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Leadership Lessons from a Squirrel

Squirrels are eating us out of house and home, black sunflower seeds to be exact. The contest is constant. So far, it’s squirrels, forty-nine, Paula, zero. Game on. I went in search of the perfect squirrel proof bird feeder. Or so I thought.

Within an hour of hanging this “guaranteed” device, my fur friend was dangling upside down feasting on seed. OOOF. But in their simplicity, these little creatures have a profound message. As a business advisor, when I mention leadership lessons from a squirrel, clients give me the eyeball roll. And then, that changes. Let’s have a look.

1. Genius isn’t mutually exclusive to, well, geniuses it’s available for everyone, maybe even squirrels. I don’t think squirrels read about genius in Power vs. Force by David Hawkins, M.D., Ph.D., but it certainly looks that way. If you’ve yet to read it, Hawkins spells out the essential message in advance. “The individual human mind is like a computer terminal connected to a giant database. The database is human consciousness itself, of which our own cognizance is merely an individual expression, but with its roots in the common consciousness of all mankind. This database is the realm of genius; because to be human is to participate in the database, everyone, by virtue of his birth, has access to genius.” Okay. So, a squirrel isn’t a human, but you have to admit, they may have access to the genius databank because no baffle will stop them. In fact, they never tire of engineering creative solutions to outwit us, not merely to survive, but to thrive. Isn’t tireless creativity in the face of challenges, no matter what, a core tenet of leadership?

2. Ingenuity is the new success. On a scale of one to ten, a squirrel is at 157 for ingenuity, crossing the street, not so much. Seriously though, consider this. Does the squirrel face a problem and say, “Ah skip it, I surrender?” Do they blog about problems? Do they hang out on social media sites and join the “Sky is falling, “crowd? Do they outsource their thinking? From what’s left in our feeders, it doesn’t look that way. Perhaps it’s the will to survive that drives ingenuity, because a squirrel will figure out a way though, around, over or under an obstacle. Maybe the squirrel knows finding solutions requires using a different energy than a problem? To constantly focus upon, talk about and fixate on a problem, neurologically cements you to it. Yet when you fully connect to the database, you possess an unobstructed mindset to funnel energy towards solutions unreachable from obsessing over a problem. And isn’t transforming a negative situation, regardless of what it is, into a positive one, for a come-back or to propel a business forward a hallmark of leadership?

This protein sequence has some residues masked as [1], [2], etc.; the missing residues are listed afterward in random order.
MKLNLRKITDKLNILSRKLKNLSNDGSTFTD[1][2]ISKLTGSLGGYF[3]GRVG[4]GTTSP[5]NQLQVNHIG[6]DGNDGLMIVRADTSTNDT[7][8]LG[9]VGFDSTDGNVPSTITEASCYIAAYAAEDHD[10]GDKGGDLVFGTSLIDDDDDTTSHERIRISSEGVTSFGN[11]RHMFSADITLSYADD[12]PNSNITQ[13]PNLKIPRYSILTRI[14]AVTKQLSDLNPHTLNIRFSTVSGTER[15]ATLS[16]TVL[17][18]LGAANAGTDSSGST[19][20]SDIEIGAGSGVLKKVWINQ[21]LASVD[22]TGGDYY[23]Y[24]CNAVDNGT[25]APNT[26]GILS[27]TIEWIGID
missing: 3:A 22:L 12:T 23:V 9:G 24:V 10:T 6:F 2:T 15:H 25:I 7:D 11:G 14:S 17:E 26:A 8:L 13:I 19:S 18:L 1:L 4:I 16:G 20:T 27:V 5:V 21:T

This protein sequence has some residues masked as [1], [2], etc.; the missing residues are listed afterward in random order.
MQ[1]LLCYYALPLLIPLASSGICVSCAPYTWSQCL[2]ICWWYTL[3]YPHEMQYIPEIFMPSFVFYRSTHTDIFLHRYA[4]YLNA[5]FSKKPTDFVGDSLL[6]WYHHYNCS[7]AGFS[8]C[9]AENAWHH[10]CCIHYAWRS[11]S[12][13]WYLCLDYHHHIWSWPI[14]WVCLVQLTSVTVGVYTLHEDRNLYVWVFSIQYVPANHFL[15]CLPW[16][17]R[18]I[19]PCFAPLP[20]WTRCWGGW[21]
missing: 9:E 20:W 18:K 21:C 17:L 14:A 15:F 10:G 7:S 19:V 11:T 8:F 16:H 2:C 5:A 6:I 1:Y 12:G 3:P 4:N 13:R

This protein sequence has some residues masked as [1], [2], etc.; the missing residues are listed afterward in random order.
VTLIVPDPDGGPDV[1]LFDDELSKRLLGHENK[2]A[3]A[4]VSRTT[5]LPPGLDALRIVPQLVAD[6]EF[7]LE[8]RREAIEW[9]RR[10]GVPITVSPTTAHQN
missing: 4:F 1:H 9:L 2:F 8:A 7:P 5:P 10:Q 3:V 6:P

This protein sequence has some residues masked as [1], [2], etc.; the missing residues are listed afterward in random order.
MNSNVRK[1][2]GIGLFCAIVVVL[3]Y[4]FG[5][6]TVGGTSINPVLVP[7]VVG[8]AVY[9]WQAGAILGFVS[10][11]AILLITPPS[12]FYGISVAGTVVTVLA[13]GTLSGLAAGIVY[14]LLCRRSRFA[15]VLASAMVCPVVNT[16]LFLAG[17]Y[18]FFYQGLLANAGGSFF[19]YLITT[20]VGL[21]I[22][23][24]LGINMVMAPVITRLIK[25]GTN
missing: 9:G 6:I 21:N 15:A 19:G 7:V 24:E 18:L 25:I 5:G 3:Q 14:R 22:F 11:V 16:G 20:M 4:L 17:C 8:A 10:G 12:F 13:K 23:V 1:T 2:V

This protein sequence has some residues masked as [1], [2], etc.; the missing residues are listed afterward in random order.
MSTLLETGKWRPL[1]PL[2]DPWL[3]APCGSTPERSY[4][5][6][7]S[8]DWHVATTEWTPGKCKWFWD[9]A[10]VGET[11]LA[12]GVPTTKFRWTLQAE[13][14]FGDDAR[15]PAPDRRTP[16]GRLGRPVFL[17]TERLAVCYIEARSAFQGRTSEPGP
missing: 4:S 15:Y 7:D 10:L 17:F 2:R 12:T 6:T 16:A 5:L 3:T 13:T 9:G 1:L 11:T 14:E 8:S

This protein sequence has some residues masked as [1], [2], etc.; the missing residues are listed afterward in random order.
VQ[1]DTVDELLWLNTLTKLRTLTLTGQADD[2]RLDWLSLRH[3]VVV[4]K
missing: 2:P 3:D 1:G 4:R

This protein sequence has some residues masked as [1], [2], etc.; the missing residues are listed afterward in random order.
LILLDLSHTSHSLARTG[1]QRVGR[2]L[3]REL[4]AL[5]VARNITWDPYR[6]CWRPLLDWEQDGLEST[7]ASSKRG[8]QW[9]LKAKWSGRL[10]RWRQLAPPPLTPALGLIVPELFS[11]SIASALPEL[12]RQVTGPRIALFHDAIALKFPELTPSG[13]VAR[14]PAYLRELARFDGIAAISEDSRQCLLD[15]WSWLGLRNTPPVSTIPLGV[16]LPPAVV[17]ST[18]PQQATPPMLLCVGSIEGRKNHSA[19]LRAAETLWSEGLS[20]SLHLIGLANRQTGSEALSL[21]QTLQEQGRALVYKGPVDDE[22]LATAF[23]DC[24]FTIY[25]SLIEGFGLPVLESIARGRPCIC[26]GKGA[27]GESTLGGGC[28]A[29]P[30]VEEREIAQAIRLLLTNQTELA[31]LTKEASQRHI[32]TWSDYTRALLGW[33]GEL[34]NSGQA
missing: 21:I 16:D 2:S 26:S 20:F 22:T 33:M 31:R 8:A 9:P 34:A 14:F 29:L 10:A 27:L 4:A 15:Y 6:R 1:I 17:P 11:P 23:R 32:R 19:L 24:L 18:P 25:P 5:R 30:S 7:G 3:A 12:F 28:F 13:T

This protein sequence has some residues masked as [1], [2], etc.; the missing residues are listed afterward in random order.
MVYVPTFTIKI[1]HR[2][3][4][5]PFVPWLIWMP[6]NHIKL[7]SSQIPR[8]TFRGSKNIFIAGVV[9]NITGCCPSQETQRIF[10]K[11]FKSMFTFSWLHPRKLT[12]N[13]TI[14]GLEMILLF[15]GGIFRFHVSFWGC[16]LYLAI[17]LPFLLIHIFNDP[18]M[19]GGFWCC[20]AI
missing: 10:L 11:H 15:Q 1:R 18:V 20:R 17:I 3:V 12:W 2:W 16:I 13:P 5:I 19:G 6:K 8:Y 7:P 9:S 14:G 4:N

Leadership lessons from a squirrel may be a stretch, or is it? What leader wouldn’t love an unhindered connection to the genius database, ingenuity and an unwavering commitment to finding solutions. You might say, we could learn from squirrels, just not how to cross the street.

Paula M. Parker (c) 2020 Originally published

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